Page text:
Dark and disturbing story, beautifully told
By Elizabeth Black
Knopf Doubleday Publishing
When professional photographer Clare Porterfield receives an invitation to return to her home town of Galveston, Texas, to coordinate a historical photo exhibit, she accepts it. Her marriage is crumbling beneath the weight of a family tragedy, and Clare takes the opportunity to return to her roots, despite the cloud of scandal under which she left some years previous, and the shaky bonds she’s barely maintained with the surviving members of her family. Clare begins to examine the community’s oldest photos and poke into her own family history, and that of one of the most powerful families in Galveston. But the deeper the story goes, and the further back in history, the darker the secrets get, until Clare uncovers the most shocking secret of all.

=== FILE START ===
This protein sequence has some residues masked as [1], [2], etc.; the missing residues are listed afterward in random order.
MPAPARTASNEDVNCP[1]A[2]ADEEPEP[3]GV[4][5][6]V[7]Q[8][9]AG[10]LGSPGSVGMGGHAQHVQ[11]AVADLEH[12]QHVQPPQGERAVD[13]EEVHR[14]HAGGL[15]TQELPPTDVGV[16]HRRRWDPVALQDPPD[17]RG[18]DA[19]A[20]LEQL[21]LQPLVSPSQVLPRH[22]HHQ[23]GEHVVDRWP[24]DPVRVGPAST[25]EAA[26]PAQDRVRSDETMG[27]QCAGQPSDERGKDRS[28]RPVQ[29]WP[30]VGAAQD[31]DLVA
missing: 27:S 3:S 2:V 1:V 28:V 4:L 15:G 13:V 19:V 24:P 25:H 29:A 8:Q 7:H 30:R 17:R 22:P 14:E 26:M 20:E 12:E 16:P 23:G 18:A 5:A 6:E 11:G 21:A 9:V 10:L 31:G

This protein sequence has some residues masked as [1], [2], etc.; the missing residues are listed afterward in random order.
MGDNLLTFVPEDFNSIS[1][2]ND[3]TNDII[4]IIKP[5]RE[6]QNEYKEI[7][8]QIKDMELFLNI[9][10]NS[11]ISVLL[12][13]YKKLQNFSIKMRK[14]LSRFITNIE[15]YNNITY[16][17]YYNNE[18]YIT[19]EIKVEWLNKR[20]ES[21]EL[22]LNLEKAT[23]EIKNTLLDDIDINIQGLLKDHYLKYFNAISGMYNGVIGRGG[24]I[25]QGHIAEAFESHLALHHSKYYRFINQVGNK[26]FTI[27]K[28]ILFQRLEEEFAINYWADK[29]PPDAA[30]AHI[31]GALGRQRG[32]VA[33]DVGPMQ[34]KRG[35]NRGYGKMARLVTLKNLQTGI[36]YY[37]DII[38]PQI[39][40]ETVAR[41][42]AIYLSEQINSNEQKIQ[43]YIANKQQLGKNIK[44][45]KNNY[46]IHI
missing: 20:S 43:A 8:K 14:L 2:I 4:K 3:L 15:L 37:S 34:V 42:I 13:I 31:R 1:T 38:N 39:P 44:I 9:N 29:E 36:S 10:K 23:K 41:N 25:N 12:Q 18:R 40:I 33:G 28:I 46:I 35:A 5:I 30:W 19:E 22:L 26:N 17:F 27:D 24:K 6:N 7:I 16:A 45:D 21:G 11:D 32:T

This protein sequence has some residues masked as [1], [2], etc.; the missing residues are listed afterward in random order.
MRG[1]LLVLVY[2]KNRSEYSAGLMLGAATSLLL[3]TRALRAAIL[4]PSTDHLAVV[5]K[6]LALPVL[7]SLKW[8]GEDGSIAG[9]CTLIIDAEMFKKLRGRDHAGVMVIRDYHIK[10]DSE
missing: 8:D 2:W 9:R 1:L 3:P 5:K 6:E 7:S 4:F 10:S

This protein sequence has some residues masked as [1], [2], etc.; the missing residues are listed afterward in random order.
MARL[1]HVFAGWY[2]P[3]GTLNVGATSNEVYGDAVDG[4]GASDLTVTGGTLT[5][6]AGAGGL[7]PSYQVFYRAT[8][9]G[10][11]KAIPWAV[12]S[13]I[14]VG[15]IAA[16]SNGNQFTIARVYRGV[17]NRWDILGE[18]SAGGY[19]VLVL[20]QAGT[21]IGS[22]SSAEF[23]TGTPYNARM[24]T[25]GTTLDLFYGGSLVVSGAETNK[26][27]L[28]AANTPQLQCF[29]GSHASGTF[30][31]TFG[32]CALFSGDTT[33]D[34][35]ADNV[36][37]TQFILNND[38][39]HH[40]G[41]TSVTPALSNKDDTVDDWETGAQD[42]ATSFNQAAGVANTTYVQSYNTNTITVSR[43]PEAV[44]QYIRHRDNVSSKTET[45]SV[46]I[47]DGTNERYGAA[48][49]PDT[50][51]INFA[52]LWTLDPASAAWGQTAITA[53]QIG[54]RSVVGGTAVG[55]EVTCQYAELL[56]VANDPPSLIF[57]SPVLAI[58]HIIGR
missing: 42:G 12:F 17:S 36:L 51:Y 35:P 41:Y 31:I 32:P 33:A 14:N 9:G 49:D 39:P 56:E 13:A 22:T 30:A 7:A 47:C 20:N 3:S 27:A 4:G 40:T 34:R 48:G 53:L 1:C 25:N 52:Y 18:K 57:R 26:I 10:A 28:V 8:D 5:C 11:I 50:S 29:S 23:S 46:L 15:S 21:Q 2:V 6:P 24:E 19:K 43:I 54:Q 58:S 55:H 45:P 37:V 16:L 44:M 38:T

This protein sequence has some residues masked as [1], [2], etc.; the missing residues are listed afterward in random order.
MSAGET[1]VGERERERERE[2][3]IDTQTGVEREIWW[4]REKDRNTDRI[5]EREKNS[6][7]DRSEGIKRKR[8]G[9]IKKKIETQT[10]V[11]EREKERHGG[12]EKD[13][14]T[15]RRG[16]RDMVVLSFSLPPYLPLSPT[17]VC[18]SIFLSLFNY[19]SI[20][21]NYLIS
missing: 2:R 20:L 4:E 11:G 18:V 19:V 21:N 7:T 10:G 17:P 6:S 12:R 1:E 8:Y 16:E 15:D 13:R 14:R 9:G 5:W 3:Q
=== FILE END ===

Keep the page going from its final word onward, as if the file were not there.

A lot of first novels ramble along like a clumsy puppy, mechanically uneven and stilted, tripping a bit as the author learns her trade. Not this one. Elizabeth Black’s writing skills are remarkably well-developed, and the story unfolds in beautiful, if grim, prose. The reader doesn’t get much respite from the dark and unsettling subject matter, but the writing is really lovely, and the characters (including Galveston) come alive through the author’s words. Suspenseful, disturbing, and stark, Drowning House is a very worthy read.